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Press Release

Federal Jury Finds Charlotte Business Owner Guilty Of Selling Stolen iPhones Overseas

For Immediate Release
U.S. Attorney's Office, Western District of North Carolina

CHARLOTTE, N.C. – A federal jury has found a Charlotte business owner guilty of conspiracy, international transportation of stolen goods, and money laundering, for selling stolen and fraudulently obtained Apple iPhones (iPhones) and other electronic devices to overseas buyers, announced Dena J. King, U.S. Attorney for the Western District of North Carolina. U.S. District Judge Max O. Cogburn Jr. presided over the trial which ended late yesterday.

Jason Byrne, Special Agent in Charge of the United States Secret Service (USSS), Charlotte Field Office, and Chief Johnny Jennings of the Charlotte Mecklenburg Police Department (CMPD) join U.S. Attorney King in making today’s announcement.

According to court documents, trial evidence, and witness testimony, Rami Mahmod Mhana, 46, was the owner of Wireless City Fashions, Inc. (Wireless City) and Protocol Business Group Inc. (Protocol), located at 441 Bradford Drive in Charlotte, as well as multiple Boost mobile stores in the Charlotte area. From at least May 2017 through October 2019, Mhana purchased thousands of brand new, current generation iPhones and other electronic devices, many of which were stolen and fraudulently obtained. Mhana then shipped the new iPhones to the United Arab Emirates (the U.A.E.) and the Hong Kong Special Administrative Region of the People’s Republic of China (Hong Kong).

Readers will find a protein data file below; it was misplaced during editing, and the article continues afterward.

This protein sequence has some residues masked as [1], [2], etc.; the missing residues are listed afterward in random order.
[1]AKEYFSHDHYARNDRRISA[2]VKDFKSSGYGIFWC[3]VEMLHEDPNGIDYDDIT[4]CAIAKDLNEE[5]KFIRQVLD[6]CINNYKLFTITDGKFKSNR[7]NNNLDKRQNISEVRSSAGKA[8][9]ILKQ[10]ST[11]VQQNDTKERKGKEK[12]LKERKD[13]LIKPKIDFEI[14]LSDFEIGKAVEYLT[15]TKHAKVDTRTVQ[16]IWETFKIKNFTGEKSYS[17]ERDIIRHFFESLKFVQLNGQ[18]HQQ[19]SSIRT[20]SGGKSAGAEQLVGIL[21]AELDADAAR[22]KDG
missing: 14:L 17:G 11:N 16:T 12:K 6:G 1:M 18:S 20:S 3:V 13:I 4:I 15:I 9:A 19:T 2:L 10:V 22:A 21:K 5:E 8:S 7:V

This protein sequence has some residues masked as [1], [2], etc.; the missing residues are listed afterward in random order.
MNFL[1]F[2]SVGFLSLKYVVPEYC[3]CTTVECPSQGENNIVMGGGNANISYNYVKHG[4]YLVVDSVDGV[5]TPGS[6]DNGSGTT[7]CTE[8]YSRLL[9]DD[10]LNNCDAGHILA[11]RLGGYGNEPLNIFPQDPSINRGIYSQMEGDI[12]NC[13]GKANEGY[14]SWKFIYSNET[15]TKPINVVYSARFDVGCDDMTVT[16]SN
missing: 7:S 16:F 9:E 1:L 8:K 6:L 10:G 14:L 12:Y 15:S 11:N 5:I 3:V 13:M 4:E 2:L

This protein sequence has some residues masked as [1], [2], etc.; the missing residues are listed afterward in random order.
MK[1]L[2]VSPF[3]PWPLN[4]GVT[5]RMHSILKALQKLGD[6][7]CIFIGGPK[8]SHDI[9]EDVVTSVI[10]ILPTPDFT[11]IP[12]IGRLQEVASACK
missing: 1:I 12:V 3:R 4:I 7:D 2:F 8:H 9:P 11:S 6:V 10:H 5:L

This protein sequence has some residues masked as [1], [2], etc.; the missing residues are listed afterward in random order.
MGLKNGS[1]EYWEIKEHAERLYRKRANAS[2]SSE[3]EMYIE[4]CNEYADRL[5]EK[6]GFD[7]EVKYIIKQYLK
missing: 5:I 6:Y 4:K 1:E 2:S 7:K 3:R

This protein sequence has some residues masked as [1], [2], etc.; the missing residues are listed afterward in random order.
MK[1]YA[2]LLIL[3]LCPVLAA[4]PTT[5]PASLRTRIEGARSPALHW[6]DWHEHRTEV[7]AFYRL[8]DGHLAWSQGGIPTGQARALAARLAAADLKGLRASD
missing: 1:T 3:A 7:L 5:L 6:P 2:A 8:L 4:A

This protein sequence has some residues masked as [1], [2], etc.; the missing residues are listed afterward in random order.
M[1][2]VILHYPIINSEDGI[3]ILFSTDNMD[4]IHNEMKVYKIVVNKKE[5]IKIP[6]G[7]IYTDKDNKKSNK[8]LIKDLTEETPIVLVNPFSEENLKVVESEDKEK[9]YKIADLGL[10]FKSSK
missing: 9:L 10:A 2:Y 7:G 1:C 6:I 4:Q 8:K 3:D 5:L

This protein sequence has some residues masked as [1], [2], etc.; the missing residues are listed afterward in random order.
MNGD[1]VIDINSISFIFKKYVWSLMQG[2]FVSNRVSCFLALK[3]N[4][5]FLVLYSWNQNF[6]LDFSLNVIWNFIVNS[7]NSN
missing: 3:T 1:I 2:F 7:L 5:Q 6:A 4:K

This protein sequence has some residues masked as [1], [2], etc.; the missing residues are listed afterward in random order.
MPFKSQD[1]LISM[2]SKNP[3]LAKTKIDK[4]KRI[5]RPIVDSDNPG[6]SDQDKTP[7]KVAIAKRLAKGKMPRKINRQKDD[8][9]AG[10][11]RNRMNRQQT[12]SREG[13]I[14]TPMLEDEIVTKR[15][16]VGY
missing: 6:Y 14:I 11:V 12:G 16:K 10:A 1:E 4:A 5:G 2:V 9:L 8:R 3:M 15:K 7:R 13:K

Trial evidence established that Mhana obtained a significant portion of the stolen and fraudulently obtained devices from multiple local “boosters.” A booster is a person who steals or obtains through fraud goods and products and sells them for profit.  According to evidence presented at trial, Mhana’s store on Bradford Drive was known to local boosters as a place they could sell stolen devices for cash with no questions asked. Evidence at trial further established that Mhana provided his employees with a  pricelist of how much they should pay for certain new model iPhones and other electronic devices. Mhana would pay boosters significantly less than retail value of the devices. Over the course of the scheme, Mhana received more than $4.5 million in international wires from buyers of the devices in Dubai and Hong Kong.

Following the guilty verdict, Mhana was released on electronic monitoring. At sentencing, he faces a maximum statutory penalty of five years in prison and a fine of $250,000 for the conspiracy charge; up to 10 years in  prison and a $250,000 fine for each count of international transportation of stolen goods; and a maximum of 20 years in prison and a fine for each money laundering conviction.

This case was the result of the investigative efforts of CMPD and the Secret Service, which have established a fully integrated partnership to combat the most significant organized criminal groups operating in Charlotte. Through this partnership, this unit has successfully leveraged local and federal resources, personnel, expertise and authorities to identify and combat the criminals and criminal organizations that have the largest negative impact on the community.

Assistant U.S. Attorneys Michael E. Savage and William Bozin of the U.S. Attorney’s Office in Charlotte are prosecuting the case.


Updated May 23, 2023

Financial Fraud